The Palestinian president’s condition has seen a “clear improvement” after he was taken to hospital with a fever, a politician has said.
Mahmoud Abbas was taken to hospital on Sunday with a fever, just days after undergoing ear surgery.
The 83-year-old leader has endured a series of recent health scares which have revived anxiety over a potentially chaotic, and even bloody, succession battle that could further weaken the Palestinian cause.
Ahmad Tibi, an Arab politician in Israel’s parliament with close ties to Mr Abbas, told Israeli Army Radio that he could be discharged as early as Tuesday.
He did not elaborate on Mr Abbas’s condition nor say why he thought he was expected to be released.
Palestinian officials had said on Sunday that Mr Abbas has pneumonia and was on a respirator, receiving antibiotics intravenously.
They said he was conscious and lucid.
Mr Abbas, who is a heavy smoker and overweight, has a long history of health issues, ranging from heart trouble to a bout with prostate cancer a decade ago.
Two years ago, he underwent an emergency heart procedure after suffering exhaustion and chest pains.
More recently, a cardiologist moved into the presidential compound in Ramallah to monitor the longtime leader after a mysterious hospital visit in the United States, following Mr Abbas’s address to the United Nations Security Council in which he appeared weak.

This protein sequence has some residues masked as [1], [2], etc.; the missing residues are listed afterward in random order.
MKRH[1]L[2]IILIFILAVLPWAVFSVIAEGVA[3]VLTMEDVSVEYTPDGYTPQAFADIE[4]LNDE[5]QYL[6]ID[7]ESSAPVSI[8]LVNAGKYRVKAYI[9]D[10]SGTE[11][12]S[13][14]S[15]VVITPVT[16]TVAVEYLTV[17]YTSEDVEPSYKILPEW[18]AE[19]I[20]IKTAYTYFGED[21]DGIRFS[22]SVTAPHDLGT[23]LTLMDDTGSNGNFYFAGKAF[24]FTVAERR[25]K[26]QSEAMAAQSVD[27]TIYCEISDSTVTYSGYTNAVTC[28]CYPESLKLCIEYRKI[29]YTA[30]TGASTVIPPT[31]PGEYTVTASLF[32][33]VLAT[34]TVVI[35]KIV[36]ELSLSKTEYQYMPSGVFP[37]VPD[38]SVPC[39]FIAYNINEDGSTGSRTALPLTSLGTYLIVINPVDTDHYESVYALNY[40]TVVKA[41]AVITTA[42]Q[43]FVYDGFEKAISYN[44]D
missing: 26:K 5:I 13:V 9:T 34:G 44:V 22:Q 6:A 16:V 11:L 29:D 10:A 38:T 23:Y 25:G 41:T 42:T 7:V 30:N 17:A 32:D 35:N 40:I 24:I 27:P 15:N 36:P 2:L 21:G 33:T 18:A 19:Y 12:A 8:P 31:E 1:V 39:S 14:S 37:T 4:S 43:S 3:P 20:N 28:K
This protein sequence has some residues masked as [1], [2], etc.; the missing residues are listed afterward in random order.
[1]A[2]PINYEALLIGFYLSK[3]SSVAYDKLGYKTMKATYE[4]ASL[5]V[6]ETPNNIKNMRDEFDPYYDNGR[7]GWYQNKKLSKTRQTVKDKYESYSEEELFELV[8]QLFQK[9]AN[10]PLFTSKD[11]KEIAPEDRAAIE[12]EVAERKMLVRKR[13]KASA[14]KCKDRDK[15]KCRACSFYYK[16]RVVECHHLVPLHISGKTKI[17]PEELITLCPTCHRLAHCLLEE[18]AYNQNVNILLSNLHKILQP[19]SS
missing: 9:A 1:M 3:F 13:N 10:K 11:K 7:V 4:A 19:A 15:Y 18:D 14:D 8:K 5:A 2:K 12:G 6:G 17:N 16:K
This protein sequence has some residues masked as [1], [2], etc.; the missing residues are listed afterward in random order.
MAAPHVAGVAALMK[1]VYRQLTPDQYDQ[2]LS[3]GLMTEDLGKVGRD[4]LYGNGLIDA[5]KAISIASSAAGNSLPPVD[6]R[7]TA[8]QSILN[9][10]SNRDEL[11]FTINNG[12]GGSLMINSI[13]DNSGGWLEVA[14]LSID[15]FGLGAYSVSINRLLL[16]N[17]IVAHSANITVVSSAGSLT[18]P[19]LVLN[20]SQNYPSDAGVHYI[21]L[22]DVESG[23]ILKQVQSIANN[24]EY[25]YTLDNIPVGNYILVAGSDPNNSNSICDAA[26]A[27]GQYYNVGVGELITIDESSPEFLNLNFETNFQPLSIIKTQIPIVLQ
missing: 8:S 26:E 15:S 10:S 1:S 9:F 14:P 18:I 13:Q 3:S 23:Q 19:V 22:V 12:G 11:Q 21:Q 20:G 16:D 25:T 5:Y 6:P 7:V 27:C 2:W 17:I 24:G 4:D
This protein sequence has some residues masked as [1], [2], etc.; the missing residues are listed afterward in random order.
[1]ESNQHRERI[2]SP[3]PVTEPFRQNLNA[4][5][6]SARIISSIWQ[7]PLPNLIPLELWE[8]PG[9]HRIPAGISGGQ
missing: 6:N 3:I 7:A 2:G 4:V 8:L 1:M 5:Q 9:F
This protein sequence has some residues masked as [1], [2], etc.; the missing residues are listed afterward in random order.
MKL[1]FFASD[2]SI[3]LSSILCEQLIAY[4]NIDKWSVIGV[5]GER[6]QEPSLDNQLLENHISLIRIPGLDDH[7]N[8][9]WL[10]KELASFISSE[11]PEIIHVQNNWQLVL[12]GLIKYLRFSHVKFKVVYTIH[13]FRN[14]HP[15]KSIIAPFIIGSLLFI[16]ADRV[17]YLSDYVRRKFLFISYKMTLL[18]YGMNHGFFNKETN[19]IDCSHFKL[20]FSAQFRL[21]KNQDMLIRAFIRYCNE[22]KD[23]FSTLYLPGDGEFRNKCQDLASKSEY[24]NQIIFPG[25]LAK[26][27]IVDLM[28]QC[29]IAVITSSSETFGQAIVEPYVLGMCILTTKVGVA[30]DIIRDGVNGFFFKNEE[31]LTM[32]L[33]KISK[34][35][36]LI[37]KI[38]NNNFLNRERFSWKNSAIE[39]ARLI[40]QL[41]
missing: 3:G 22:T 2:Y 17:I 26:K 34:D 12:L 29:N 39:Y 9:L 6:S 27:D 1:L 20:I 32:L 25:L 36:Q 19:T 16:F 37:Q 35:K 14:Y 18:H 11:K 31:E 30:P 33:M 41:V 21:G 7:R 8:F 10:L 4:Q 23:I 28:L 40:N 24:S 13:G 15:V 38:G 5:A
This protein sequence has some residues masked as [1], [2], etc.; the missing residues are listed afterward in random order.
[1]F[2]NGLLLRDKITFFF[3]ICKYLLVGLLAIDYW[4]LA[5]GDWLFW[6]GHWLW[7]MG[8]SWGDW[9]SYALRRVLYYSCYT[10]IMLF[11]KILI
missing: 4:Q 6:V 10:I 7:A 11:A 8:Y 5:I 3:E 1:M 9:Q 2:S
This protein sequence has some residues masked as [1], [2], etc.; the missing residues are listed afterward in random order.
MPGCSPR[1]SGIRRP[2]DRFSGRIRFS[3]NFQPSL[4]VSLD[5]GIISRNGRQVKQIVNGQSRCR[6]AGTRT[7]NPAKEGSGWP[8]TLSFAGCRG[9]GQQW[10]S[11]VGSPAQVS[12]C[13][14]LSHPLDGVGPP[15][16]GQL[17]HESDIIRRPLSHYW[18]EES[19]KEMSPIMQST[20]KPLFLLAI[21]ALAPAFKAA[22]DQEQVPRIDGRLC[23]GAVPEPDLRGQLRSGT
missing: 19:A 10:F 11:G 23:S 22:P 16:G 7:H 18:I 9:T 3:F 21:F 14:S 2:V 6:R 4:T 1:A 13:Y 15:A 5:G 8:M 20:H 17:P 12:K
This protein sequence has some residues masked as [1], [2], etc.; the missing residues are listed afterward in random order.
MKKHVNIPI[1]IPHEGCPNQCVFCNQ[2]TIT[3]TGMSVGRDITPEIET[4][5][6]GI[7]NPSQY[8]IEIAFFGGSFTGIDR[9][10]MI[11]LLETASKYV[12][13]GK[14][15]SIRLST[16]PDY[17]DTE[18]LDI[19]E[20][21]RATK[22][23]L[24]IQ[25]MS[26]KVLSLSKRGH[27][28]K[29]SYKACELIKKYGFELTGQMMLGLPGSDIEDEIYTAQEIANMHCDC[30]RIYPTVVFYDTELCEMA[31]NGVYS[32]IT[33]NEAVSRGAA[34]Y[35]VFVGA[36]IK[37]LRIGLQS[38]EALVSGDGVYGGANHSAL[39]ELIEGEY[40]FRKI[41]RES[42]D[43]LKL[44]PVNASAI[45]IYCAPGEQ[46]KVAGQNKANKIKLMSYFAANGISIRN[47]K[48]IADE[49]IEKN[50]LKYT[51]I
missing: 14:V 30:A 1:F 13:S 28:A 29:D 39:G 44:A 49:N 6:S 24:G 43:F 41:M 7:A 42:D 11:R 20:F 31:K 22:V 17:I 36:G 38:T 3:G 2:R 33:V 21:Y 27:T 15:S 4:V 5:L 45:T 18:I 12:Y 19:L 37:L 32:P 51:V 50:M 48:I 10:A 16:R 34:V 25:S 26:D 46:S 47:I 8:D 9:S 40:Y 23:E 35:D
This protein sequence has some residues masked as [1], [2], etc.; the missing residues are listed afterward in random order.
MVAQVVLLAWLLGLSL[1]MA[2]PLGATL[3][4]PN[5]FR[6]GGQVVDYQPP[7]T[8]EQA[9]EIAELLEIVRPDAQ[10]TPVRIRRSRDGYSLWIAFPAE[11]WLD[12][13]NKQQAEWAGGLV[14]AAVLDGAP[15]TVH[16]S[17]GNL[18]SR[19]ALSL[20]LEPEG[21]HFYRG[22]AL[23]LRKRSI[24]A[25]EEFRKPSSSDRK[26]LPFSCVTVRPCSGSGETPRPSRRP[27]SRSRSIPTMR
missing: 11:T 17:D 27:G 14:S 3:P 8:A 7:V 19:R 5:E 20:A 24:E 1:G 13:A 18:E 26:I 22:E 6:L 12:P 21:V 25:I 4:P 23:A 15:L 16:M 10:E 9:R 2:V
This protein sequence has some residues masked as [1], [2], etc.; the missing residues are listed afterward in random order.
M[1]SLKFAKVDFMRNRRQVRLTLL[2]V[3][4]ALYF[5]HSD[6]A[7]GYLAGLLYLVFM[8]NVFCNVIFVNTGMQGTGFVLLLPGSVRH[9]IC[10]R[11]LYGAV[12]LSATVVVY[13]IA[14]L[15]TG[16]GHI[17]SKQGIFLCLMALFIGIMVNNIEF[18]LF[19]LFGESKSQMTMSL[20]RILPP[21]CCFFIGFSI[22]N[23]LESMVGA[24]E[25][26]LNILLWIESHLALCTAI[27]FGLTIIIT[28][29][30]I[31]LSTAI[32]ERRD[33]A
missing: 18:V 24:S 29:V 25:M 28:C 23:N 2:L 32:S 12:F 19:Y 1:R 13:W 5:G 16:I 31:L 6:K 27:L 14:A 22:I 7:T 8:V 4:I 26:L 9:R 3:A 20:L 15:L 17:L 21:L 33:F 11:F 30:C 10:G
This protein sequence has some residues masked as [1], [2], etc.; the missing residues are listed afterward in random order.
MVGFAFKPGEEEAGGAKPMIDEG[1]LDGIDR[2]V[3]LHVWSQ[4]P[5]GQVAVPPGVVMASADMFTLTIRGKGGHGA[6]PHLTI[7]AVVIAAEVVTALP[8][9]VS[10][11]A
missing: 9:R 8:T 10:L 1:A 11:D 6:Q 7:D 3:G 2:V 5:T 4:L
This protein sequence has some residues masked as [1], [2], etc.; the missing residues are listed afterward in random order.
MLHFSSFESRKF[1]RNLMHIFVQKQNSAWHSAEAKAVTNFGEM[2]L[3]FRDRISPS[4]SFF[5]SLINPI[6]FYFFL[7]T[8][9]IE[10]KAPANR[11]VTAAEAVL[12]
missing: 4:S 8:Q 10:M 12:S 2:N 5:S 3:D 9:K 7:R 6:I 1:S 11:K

Mr Abbas, who insists he is fine, has refused to designate a successor.
But after more than a decade of avoiding discussion of the post-Abbas era, Palestinian officials acknowledge that they are concerned, and potential successors are quietly jockeying for position.
Mr Abbas took over as a caretaker leader following the death of Palestinian leader Yasser Arafat in 2004, and was elected for what was supposed to be a five-year term the following year.
He has remained in firm control since then, governing parts of the West Bank, while a political split with rival Hamas – the Palestinian militant group that in 2007 seized the Gaza Strip – has prevented new elections.